Category Archives: Health

Why Your Body May have High Lead Levels

Hello Everybody,

It’s been a while and I missed writing.  Life was happening while I was planning to write.  Any who, I was checking out Food Safe to Eat (non organic vs. organic) and responded to a comment.  I wrote so much that I said, “I need to add this to my own blog.”  If you have any further insights/corrections, please let me know here.

Dear Jeanette,

I don’t know the source of your high levels of lead, but also consider the following. It is possible that your water may be contaminated because residue from pipes, surrounding soil contamination or air pollution.

In a similar vain, the Amish produce may be contaminated (not by them) but by industrial or neighbor’s runoff/air pollution.

In addition, I believe makeup sometimes contain either lead or mercury to help preserve it. I believe mercury may be found in some lotions and mascara. I believe some red lipsticks may have the lead.

Even if lead is regulated in your country, the regulation may be based on how much is allowed in a certain size sample. For example, hydrogenated oils are sometimes added to peanut butter, but the label will say 0 when it comes to trans fats. In the US, this is acceptable to print because a serving size (usually 2 TBL) has a negligible amount (to them.)

I don’t care if it is only .5-1.5 gms of trans fat, I find that labeling misleading. In addition, most people will eat more than 2 TBL in their life. Hence, they may be consuming all this PB not knowing there’s trans fats.

From my understanding, lead contamination is accumulative like trans fat servings can add up. Hence, you may find amounts in your surroundings, food, etc that don’t seem like a big deal by themselves, but collectively are giving you a huge result.


Posted by on November 7, 2013 in Food/Drinks, Health


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To Take or Not to Take Zoloft – My Response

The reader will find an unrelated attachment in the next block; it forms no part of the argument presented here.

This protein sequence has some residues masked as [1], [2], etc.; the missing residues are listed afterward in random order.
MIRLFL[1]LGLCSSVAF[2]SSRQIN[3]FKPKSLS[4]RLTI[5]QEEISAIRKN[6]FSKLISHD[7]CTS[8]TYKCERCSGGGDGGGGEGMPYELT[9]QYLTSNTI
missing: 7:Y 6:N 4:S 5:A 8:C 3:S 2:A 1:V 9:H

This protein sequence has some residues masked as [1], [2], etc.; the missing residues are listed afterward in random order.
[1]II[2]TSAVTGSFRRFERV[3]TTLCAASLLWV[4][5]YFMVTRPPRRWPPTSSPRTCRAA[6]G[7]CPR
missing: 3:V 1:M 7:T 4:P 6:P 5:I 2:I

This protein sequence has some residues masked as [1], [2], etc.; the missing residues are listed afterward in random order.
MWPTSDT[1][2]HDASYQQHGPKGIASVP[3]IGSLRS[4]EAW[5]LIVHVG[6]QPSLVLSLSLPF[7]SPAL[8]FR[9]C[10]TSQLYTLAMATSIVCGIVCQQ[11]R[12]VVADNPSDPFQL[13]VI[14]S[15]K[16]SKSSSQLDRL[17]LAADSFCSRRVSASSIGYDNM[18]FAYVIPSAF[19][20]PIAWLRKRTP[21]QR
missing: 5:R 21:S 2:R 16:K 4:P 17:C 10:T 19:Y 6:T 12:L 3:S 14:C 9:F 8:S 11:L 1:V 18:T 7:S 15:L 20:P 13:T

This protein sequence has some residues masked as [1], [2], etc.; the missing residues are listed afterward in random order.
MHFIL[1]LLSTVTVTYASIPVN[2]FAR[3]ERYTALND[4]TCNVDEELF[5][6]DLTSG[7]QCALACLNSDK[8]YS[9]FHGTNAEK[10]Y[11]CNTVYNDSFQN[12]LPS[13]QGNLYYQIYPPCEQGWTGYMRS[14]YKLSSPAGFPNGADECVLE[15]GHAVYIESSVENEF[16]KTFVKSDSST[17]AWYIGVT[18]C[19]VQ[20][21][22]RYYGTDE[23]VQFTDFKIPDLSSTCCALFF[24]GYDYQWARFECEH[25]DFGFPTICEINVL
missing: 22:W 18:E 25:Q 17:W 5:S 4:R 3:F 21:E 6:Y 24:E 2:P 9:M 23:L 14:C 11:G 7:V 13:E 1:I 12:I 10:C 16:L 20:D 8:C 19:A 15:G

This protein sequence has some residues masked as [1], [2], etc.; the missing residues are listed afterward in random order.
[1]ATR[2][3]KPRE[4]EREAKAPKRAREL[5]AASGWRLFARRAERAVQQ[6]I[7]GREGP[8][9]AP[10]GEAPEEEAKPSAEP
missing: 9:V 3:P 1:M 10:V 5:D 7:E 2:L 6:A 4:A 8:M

I’ve been enjoying the #BlogHer13 conference and community of course from a distance, and I came across a post by @livelovelatina questioning Zoloft (depression medication) and possible long term dependency.  I wrote so much in my response, I felt I should add it to my own blog …

This is a tricky one because I too hate how we are sometimes over prescribed in this country. Since you desperately seek relief without the long term dependency or other possible side effects, I would suggest you talk with your doctor about your concerns.

However, only do it from the medical interaction side. If you talk TOO much about your fears, they may want to bill you an additional hour, ask questions on how does this make you feel, ponder if this is you trying to self sabotage, wonder if you just don’t have the ability to go through the regiment … INSTEAD of focusing on the medication as desired.

Hence, I am providing you with a script. When you set up your next appointment, tell the receptionist, “I want to use that time to discuss the medicine and possible interactions, so please advise the doctor to be ready to answer such questions.” If the receptionist wants to know the questions aforehand, you may want to consider doing so because it may help the doc to prepare. However only give the first question (and not the precursory statement) listed below.

During the appointment, state that you are interested in taking the medicine in relieving your symptoms. Ask, “Do you have an idea if and when I may go off the medication? (Yes, I know this depends on the patient, but I want to know if the doctor has a regiment in mind especially for you or just wrote you a prescription like every other patient.) If the doctor informs you that it depends, ask, “What is the typical duration on that medication from what you have observed in general”? “If I stop taking the medication, are there any side effects”? “Will you monitor my progress and dosage to see if there is a point I can safely get off the pills and still maintain mental health”?

After you get your prescription, visit the pharmacist and ask similar questions. You don’t even need an appointment for this. “I want to take this medication to get relief, but I want to make sure that I take it properly, could you please take a moment to discuss possible interactions and side effects?” “Typically how long do patients have to take this medication”? “Are there any side effects”? “When will I know to stop medication”? “If medication is stopped, are there any side effects”? “Is there a proper way to stop; cold turkey vs. a slow weaning”?

Allow the pharmacist and doctor to answer the question before going on to the next one. I highly suggest you have questions written down with space for answers when you meet with these two individuals. Hopefully they will not read this blog before you meet with them.